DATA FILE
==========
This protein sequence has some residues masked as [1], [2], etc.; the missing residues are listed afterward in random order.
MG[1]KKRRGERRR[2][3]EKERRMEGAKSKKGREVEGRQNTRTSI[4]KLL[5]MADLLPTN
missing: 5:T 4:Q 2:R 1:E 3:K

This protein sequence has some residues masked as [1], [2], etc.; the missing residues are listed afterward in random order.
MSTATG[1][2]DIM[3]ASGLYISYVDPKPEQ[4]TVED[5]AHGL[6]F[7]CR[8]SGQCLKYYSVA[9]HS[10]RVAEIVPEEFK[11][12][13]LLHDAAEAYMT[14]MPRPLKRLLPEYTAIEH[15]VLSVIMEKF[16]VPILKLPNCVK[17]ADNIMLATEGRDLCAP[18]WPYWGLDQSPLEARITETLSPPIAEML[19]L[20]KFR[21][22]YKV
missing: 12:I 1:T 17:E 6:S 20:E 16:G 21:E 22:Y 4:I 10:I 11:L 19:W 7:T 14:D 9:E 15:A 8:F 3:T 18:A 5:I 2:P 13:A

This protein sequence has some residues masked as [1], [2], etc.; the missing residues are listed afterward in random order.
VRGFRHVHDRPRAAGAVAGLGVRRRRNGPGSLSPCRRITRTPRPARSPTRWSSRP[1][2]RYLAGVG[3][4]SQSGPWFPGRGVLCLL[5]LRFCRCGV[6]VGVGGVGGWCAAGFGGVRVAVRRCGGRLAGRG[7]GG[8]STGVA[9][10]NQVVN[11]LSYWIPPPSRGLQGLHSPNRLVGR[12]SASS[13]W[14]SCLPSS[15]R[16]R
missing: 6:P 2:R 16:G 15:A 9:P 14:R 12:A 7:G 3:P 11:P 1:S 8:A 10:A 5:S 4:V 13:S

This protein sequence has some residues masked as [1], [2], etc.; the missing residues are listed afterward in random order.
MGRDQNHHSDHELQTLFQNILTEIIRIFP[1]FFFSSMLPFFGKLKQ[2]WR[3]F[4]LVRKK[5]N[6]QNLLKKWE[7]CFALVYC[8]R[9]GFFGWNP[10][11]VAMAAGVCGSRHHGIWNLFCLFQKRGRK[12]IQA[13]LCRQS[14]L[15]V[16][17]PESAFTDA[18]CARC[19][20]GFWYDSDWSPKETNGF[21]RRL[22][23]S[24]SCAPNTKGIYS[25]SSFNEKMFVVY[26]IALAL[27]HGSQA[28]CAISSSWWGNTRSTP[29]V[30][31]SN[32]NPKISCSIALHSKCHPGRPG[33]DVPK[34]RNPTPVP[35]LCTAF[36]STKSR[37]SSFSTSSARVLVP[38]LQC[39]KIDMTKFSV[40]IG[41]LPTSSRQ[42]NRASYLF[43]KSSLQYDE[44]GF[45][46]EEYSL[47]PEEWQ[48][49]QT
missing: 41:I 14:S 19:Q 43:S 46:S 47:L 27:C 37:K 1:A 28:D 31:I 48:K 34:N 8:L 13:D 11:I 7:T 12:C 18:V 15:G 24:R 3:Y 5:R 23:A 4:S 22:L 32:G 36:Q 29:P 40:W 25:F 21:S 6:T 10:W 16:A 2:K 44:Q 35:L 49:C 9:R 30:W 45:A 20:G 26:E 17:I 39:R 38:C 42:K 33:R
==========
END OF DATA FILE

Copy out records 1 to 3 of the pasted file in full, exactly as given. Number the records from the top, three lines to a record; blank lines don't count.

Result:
This protein sequence has some residues masked as [1], [2], etc.; the missing residues are listed afterward in random order.
MG[1]KKRRGERRR[2][3]EKERRMEGAKSKKGREVEGRQNTRTSI[4]KLL[5]MADLLPTN
missing: 5:T 4:Q 2:R 1:E 3:K

This protein sequence has some residues masked as [1], [2], etc.; the missing residues are listed afterward in random order.
MSTATG[1][2]DIM[3]ASGLYISYVDPKPEQ[4]TVED[5]AHGL[6]F[7]CR[8]SGQCLKYYSVA[9]HS[10]RVAEIVPEEFK[11][12][13]LLHDAAEAYMT[14]MPRPLKRLLPEYTAIEH[15]VLSVIMEKF[16]VPILKLPNCVK[17]ADNIMLATEGRDLCAP[18]WPYWGLDQSPLEARITETLSPPIAEML[19]L[20]KFR[21][22]YKV
missing: 12:I 1:T 17:E 6:S 20:E 16:G 21:E 22:Y 4:I 10:I 11:L 19:W 7:T 14:D 9:E 15:A 8:F 3:T 18:A 5:I 2:P 13:A

This protein sequence has some residues masked as [1], [2], etc.; the missing residues are listed afterward in random order.
VRGFRHVHDRPRAAGAVAGLGVRRRRNGPGSLSPCRRITRTPRPARSPTRWSSRP[1][2]RYLAGVG[3][4]SQSGPWFPGRGVLCLL[5]LRFCRCGV[6]VGVGGVGGWCAAGFGGVRVAVRRCGGRLAGRG[7]GG[8]STGVA[9][10]NQVVN[11]LSYWIPPPSRGLQGLHSPNRLVGR[12]SASS[13]W[14]SCLPSS[15]R[16]R
missing: 6:P 2:R 16:G 15:A 9:P 14:R 12:A 7:G 3:P 11:P 1:S 8:A 10:A 5:S 4:V 13:S